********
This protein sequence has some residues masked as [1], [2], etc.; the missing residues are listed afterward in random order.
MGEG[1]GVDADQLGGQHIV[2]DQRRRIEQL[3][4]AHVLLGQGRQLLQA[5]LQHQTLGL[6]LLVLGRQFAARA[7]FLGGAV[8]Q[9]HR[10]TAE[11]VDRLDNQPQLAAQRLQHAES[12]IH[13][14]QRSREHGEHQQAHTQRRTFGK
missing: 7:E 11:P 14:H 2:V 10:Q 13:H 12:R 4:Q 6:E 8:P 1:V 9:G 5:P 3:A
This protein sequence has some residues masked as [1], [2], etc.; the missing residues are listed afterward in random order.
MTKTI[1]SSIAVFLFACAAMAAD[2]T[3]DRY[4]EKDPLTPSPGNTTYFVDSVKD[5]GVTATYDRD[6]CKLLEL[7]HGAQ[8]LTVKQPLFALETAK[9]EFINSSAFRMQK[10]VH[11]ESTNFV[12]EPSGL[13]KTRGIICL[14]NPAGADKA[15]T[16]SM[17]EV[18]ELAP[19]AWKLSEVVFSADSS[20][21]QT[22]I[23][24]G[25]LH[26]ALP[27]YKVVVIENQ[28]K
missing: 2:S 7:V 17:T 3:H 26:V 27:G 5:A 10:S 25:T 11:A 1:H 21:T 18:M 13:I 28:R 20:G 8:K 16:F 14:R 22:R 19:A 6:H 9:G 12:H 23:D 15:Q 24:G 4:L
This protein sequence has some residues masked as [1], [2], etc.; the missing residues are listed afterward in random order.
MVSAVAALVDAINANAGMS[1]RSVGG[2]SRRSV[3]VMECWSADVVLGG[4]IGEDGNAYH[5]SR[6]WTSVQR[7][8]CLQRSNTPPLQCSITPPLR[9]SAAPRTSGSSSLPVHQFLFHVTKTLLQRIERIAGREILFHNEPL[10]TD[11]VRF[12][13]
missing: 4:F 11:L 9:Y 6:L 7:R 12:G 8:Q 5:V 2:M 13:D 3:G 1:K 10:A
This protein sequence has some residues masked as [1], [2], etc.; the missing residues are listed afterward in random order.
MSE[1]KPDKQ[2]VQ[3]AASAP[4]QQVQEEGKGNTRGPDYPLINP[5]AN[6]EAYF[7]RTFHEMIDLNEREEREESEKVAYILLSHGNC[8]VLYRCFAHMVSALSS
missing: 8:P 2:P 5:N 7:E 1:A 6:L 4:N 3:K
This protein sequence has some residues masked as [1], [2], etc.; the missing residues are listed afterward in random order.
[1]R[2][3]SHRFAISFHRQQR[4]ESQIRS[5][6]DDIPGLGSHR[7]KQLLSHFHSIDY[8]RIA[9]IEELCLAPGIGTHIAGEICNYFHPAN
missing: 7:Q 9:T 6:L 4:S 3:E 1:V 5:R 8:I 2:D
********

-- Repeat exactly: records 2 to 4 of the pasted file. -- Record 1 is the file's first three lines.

This protein sequence has some residues masked as [1], [2], etc.; the missing residues are listed afterward in random order.
MTKTI[1]SSIAVFLFACAAMAAD[2]T[3]DRY[4]EKDPLTPSPGNTTYFVDSVKD[5]GVTATYDRD[6]CKLLEL[7]HGAQ[8]LTVKQPLFALETAK[9]EFINSSAFRMQK[10]VH[11]ESTNFV[12]EPSGL[13]KTRGIICL[14]NPAGADKA[15]T[16]SM[17]EV[18]ELAP[19]AWKLSEVVFSADSS[20][21]QT[22]I[23][24]G[25]LH[26]ALP[27]YKVVVIENQ[28]K
missing: 2:S 7:V 17:T 3:H 26:V 27:G 5:A 10:S 25:T 11:A 1:H 21:T 18:M 13:I 28:R 20:G 8:K 16:F 14:R 22:R 19:A 6:H 9:G 12:H 23:D 15:Q 24:G 4:L
This protein sequence has some residues masked as [1], [2], etc.; the missing residues are listed afterward in random order.
MVSAVAALVDAINANAGMS[1]RSVGG[2]SRRSV[3]VMECWSADVVLGG[4]IGEDGNAYH[5]SR[6]WTSVQR[7][8]CLQRSNTPPLQCSITPPLR[9]SAAPRTSGSSSLPVHQFLFHVTKTLLQRIERIAGREILFHNEPL[10]TD[11]VRF[12][13]
missing: 4:F 11:L 9:Y 6:L 7:R 12:G 8:Q 5:V 2:M 13:D 3:G 1:K 10:A
This protein sequence has some residues masked as [1], [2], etc.; the missing residues are listed afterward in random order.
MSE[1]KPDKQ[2]VQ[3]AASAP[4]QQVQEEGKGNTRGPDYPLINP[5]AN[6]EAYF[7]RTFHEMIDLNEREEREESEKVAYILLSHGNC[8]VLYRCFAHMVSALSS
missing: 8:P 2:P 5:N 7:E 1:A 6:L 4:N 3:K